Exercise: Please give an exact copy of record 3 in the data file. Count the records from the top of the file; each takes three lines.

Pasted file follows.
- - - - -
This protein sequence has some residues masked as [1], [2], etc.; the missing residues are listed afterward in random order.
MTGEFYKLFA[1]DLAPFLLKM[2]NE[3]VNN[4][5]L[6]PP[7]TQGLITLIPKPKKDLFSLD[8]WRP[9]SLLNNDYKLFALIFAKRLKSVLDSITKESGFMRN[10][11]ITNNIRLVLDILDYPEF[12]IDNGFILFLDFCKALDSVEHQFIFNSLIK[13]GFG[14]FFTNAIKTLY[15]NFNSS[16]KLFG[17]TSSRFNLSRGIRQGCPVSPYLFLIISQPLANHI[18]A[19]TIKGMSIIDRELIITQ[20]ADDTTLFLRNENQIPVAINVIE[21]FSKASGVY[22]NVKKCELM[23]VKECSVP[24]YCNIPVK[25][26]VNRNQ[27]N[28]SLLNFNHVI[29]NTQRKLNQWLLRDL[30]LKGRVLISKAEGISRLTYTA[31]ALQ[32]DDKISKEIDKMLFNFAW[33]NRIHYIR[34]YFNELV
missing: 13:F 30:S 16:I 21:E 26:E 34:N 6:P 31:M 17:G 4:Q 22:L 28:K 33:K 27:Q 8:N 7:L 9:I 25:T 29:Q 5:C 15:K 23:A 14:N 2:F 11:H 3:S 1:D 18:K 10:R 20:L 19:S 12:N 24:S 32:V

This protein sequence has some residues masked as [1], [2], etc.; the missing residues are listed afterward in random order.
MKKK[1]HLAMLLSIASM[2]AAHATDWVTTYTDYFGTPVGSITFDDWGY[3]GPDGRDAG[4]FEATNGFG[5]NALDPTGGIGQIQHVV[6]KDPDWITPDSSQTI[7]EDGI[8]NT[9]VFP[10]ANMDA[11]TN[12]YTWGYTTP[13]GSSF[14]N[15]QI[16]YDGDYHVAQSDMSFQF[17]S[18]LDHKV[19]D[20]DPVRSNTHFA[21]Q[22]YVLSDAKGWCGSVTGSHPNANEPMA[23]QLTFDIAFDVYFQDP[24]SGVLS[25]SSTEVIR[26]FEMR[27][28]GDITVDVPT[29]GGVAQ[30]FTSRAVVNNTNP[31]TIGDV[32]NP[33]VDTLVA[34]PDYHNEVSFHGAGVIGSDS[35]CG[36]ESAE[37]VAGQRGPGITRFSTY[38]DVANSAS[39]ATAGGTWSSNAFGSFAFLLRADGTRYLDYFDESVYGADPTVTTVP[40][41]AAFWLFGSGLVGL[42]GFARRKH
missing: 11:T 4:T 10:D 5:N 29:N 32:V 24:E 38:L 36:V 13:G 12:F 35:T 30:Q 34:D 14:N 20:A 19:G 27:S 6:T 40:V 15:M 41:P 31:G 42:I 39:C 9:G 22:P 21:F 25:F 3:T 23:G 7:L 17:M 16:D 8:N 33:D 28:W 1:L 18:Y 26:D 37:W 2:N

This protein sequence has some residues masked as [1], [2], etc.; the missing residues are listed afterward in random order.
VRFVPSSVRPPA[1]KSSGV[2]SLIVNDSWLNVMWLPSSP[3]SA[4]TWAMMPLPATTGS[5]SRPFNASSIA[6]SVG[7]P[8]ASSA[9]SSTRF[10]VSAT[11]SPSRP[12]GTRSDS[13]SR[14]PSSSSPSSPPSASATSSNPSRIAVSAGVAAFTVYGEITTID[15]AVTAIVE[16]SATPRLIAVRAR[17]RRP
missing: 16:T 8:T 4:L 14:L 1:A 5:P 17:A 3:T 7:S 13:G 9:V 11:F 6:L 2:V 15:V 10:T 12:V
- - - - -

This protein sequence has some residues masked as [1], [2], etc.; the missing residues are listed afterward in random order.
VRFVPSSVRPPA[1]KSSGV[2]SLIVNDSWLNVMWLPSSP[3]SA[4]TWAMMPLPATTGS[5]SRPFNASSIA[6]SVG[7]P[8]ASSA[9]SSTRF[10]VSAT[11]SPSRP[12]GTRSDS[13]SR[14]PSSSSPSSPPSASATSSNPSRIAVSAGVAAFTVYGEITTID[15]AVTAIVE[16]SATPRLIAVRAR[17]RRP
missing: 16:T 8:T 4:L 14:L 1:A 5:P 17:A 3:T 7:S 13:G 9:V 11:F 6:L 2:V 15:V 10:T 12:V